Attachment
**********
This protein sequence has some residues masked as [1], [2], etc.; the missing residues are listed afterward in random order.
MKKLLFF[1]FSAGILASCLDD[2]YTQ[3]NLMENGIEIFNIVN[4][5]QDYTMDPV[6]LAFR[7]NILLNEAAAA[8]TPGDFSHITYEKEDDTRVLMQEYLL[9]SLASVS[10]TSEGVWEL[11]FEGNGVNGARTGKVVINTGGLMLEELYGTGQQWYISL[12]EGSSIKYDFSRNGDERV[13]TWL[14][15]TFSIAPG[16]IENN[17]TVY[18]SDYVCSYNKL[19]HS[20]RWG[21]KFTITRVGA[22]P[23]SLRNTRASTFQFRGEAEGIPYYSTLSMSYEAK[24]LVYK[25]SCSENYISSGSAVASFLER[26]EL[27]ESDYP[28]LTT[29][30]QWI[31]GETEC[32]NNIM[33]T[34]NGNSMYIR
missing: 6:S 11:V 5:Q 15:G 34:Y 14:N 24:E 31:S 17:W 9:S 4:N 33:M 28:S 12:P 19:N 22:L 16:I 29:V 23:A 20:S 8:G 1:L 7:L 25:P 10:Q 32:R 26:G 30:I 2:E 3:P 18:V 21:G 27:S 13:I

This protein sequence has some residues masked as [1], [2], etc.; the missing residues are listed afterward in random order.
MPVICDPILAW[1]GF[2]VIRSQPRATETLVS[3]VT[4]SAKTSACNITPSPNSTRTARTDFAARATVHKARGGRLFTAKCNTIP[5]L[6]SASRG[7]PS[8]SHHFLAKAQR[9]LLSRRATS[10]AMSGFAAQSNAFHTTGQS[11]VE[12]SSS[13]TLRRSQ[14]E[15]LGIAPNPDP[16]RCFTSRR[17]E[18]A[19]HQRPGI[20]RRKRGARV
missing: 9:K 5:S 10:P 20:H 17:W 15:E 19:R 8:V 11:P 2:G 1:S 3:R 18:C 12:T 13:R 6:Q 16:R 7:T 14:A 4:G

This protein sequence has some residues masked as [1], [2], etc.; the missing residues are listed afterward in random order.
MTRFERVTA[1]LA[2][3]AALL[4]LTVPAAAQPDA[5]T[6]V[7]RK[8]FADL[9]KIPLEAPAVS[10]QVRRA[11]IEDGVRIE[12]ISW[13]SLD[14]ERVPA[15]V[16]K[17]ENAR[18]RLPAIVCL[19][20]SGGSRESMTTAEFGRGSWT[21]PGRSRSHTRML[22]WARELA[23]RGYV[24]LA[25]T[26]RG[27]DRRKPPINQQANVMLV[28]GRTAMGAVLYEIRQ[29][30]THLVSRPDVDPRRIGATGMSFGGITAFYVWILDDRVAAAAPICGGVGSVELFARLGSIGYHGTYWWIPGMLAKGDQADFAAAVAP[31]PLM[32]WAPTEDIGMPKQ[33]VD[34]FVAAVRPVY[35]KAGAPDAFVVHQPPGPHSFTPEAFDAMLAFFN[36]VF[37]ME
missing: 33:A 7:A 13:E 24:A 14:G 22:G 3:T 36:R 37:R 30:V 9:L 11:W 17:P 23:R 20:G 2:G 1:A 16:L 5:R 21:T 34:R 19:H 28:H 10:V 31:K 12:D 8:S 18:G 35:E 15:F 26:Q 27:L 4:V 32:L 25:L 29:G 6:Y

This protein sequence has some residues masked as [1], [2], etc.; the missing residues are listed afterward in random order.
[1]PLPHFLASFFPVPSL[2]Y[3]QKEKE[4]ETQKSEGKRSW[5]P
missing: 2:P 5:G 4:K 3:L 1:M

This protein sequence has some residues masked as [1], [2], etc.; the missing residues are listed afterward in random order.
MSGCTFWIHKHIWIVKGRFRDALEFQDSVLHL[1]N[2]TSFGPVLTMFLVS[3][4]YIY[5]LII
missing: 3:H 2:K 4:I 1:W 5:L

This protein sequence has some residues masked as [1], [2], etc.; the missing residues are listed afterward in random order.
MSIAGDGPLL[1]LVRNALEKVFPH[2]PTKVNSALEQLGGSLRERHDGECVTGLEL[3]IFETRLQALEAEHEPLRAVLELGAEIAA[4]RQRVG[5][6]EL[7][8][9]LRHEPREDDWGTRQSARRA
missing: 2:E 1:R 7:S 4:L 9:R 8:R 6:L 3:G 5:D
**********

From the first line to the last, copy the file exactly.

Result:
This protein sequence has some residues masked as [1], [2], etc.; the missing residues are listed afterward in random order.
MKKLLFF[1]FSAGILASCLDD[2]YTQ[3]NLMENGIEIFNIVN[4][5]QDYTMDPV[6]LAFR[7]NILLNEAAAA[8]TPGDFSHITYEKEDDTRVLMQEYLL[9]SLASVS[10]TSEGVWEL[11]FEGNGVNGARTGKVVINTGGLMLEELYGTGQQWYISL[12]EGSSIKYDFSRNGDERV[13]TWL[14][15]TFSIAPG[16]IENN[17]TVY[18]SDYVCSYNKL[19]HS[20]RWG[21]KFTITRVGA[22]P[23]SLRNTRASTFQFRGEAEGIPYYSTLSMSYEAK[24]LVYK[25]SCSENYISSGSAVASFLER[26]EL[27]ESDYP[28]LTT[29][30]QWI[31]GETEC[32]NNIM[33]T[34]NGNSMYIR
missing: 6:S 11:V 5:Q 15:G 34:Y 14:N 24:E 31:S 17:W 9:S 4:N 33:M 28:S 12:P 19:N 22:L 16:I 29:V 23:A 20:S 8:G 1:L 7:L 25:P 10:Q 32:R 26:G 30:I 2:E 3:P 18:V 21:G 27:S 13:I

This protein sequence has some residues masked as [1], [2], etc.; the missing residues are listed afterward in random order.
MPVICDPILAW[1]GF[2]VIRSQPRATETLVS[3]VT[4]SAKTSACNITPSPNSTRTARTDFAARATVHKARGGRLFTAKCNTIP[5]L[6]SASRG[7]PS[8]SHHFLAKAQR[9]LLSRRATS[10]AMSGFAAQSNAFHTTGQS[11]VE[12]SSS[13]TLRRSQ[14]E[15]LGIAPNPDP[16]RCFTSRR[17]E[18]A[19]HQRPGI[20]RRKRGARV
missing: 9:K 5:S 10:P 20:H 17:W 15:E 19:R 8:V 11:P 2:G 1:S 3:R 18:C 12:T 13:R 6:Q 16:R 7:T 14:A 4:G

This protein sequence has some residues masked as [1], [2], etc.; the missing residues are listed afterward in random order.
MTRFERVTA[1]LA[2][3]AALL[4]LTVPAAAQPDA[5]T[6]V[7]RK[8]FADL[9]KIPLEAPAVS[10]QVRRA[11]IEDGVRIE[12]ISW[13]SLD[14]ERVPA[15]V[16]K[17]ENAR[18]RLPAIVCL[19][20]SGGSRESMTTAEFGRGSWT[21]PGRSRSHTRML[22]WARELA[23]RGYV[24]LA[25]T[26]RG[27]DRRKPPINQQANVMLV[28]GRTAMGAVLYEIRQ[29][30]THLVSRPDVDPRRIGATGMSFGGITAFYVWILDDRVAAAAPICGGVGSVELFARLGSIGYHGTYWWIPGMLAKGDQADFAAAVAP[31]PLM[32]WAPTEDIGMPKQ[33]VD[34]FVAAVRPVY[35]KAGAPDAFVVHQPPGPHSFTPEAFDAMLAFFN[36]VF[37]ME
missing: 33:A 7:A 13:E 24:A 14:G 22:G 3:T 36:R 37:R 30:V 9:L 11:W 17:P 23:R 20:G 2:G 1:A 16:L 5:R 21:T 34:R 19:H 28:H 10:V 31:K 12:D 8:S 18:G 35:E 15:F 26:Q 27:L 4:V 32:L 25:L 29:G 6:Y

This protein sequence has some residues masked as [1], [2], etc.; the missing residues are listed afterward in random order.
[1]PLPHFLASFFPVPSL[2]Y[3]QKEKE[4]ETQKSEGKRSW[5]P
missing: 2:P 5:G 4:K 3:L 1:M

This protein sequence has some residues masked as [1], [2], etc.; the missing residues are listed afterward in random order.
MSGCTFWIHKHIWIVKGRFRDALEFQDSVLHL[1]N[2]TSFGPVLTMFLVS[3][4]YIY[5]LII
missing: 3:H 2:K 4:I 1:W 5:L

This protein sequence has some residues masked as [1], [2], etc.; the missing residues are listed afterward in random order.
MSIAGDGPLL[1]LVRNALEKVFPH[2]PTKVNSALEQLGGSLRERHDGECVTGLEL[3]IFETRLQALEAEHEPLRAVLELGAEIAA[4]RQRVG[5][6]EL[7][8][9]LRHEPREDDWGTRQSARRA
missing: 2:E 1:R 7:S 4:L 9:R 8:R 6:L 3:G 5:D